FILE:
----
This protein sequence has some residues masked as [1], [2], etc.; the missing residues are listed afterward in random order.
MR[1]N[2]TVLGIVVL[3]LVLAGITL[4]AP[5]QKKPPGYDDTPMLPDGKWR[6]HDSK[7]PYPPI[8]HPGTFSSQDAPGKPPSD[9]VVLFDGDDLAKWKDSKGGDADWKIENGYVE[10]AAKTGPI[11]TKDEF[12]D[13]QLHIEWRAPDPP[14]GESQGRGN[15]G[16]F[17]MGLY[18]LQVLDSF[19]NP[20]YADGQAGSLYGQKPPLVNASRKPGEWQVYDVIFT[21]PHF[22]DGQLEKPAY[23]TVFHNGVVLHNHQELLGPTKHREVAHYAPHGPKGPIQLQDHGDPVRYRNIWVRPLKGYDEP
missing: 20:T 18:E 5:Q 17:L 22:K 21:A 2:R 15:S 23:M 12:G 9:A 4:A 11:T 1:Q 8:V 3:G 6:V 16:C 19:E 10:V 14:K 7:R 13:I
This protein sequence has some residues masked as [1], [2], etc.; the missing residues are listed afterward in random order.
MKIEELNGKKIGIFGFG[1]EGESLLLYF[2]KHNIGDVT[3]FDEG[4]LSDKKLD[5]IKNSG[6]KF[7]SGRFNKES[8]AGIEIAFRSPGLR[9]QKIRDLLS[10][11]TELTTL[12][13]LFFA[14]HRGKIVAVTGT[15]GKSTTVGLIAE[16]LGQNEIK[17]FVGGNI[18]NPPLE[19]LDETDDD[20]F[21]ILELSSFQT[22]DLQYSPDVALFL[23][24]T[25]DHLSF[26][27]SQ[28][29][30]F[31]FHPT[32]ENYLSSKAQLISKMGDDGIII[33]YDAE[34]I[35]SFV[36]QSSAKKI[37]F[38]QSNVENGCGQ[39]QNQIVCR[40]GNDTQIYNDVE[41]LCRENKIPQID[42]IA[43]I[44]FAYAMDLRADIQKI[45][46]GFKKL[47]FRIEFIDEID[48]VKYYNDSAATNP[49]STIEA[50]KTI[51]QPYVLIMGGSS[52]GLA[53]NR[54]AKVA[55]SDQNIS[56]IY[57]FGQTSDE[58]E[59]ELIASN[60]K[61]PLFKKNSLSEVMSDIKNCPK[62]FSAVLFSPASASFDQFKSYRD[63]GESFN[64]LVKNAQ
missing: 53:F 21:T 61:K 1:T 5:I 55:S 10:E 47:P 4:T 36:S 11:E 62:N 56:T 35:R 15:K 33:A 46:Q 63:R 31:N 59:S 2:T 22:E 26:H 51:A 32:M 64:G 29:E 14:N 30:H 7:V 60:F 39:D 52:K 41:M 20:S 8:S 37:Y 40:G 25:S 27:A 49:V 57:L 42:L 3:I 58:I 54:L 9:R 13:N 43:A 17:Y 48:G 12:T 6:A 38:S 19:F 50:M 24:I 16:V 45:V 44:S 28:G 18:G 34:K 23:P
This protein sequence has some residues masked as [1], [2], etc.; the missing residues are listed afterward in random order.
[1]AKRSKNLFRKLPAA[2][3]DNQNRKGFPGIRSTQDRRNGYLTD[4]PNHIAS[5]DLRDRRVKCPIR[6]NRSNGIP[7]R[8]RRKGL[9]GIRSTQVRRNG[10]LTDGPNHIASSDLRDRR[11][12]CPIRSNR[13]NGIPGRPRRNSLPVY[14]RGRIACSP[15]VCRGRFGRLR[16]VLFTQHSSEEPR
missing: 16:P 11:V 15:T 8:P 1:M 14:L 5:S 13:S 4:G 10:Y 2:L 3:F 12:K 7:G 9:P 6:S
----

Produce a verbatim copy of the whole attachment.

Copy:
This protein sequence has some residues masked as [1], [2], etc.; the missing residues are listed afterward in random order.
MR[1]N[2]TVLGIVVL[3]LVLAGITL[4]AP[5]QKKPPGYDDTPMLPDGKWR[6]HDSK[7]PYPPI[8]HPGTFSSQDAPGKPPSD[9]VVLFDGDDLAKWKDSKGGDADWKIENGYVE[10]AAKTGPI[11]TKDEF[12]D[13]QLHIEWRAPDPP[14]GESQGRGN[15]G[16]F[17]MGLY[18]LQVLDSF[19]NP[20]YADGQAGSLYGQKPPLVNASRKPGEWQVYDVIFT[21]PHF[22]DGQLEKPAY[23]TVFHNGVVLHNHQELLGPTKHREVAHYAPHGPKGPIQLQDHGDPVRYRNIWVRPLKGYDEP
missing: 20:T 18:E 5:Q 17:L 22:K 21:A 2:R 15:S 23:M 12:G 9:A 4:A 11:T 1:Q 8:V 3:G 6:V 16:C 19:E 10:V 14:K 7:R 13:I
This protein sequence has some residues masked as [1], [2], etc.; the missing residues are listed afterward in random order.
MKIEELNGKKIGIFGFG[1]EGESLLLYF[2]KHNIGDVT[3]FDEG[4]LSDKKLD[5]IKNSG[6]KF[7]SGRFNKES[8]AGIEIAFRSPGLR[9]QKIRDLLS[10][11]TELTTL[12][13]LFFA[14]HRGKIVAVTGT[15]GKSTTVGLIAE[16]LGQNEIK[17]FVGGNI[18]NPPLE[19]LDETDDD[20]F[21]ILELSSFQT[22]DLQYSPDVALFL[23][24]T[25]DHLSF[26][27]SQ[28][29][30]F[31]FHPT[32]ENYLSSKAQLISKMGDDGIII[33]YDAE[34]I[35]SFV[36]QSSAKKI[37]F[38]QSNVENGCGQ[39]QNQIVCR[40]GNDTQIYNDVE[41]LCRENKIPQID[42]IA[43]I[44]FAYAMDLRADIQKI[45][46]GFKKL[47]FRIEFIDEID[48]VKYYNDSAATNP[49]STIEA[50]KTI[51]QPYVLIMGGSS[52]GLA[53]NR[54]AKVA[55]SDQNIS[56]IY[57]FGQTSDE[58]E[59]ELIASN[60]K[61]PLFKKNSLSEVMSDIKNCPK[62]FSAVLFSPASASFDQFKSYRD[63]GESFN[64]LVKNAQ
missing: 53:F 21:T 61:K 1:T 5:I 55:S 10:E 47:P 4:T 36:S 11:E 62:N 56:T 35:R 15:K 33:A 46:Q 63:R 31:N 59:S 2:T 22:E 26:H 51:A 32:M 64:G 29:E 14:N 30:H 7:V 60:F 39:D 52:K 41:M 20:S 8:S 37:Y 40:G 25:S 27:A 49:V 57:L 42:L 3:I 58:I 54:L 9:R 13:N 43:A 17:Y 48:G 12:T 6:A 38:S 19:F 50:M 24:I 16:V 45:V 44:S 28:G 18:G 34:K 23:P
This protein sequence has some residues masked as [1], [2], etc.; the missing residues are listed afterward in random order.
[1]AKRSKNLFRKLPAA[2][3]DNQNRKGFPGIRSTQDRRNGYLTD[4]PNHIAS[5]DLRDRRVKCPIR[6]NRSNGIP[7]R[8]RRKGL[9]GIRSTQVRRNG[10]LTDGPNHIASSDLRDRR[11][12]CPIRSNR[13]NGIPGRPRRNSLPVY[14]RGRIACSP[15]VCRGRFGRLR[16]VLFTQHSSEEPR
missing: 16:P 11:V 15:T 8:P 1:M 14:L 5:S 13:S 4:G 10:Y 2:L 3:F 12:K 7:G 9:P 6:S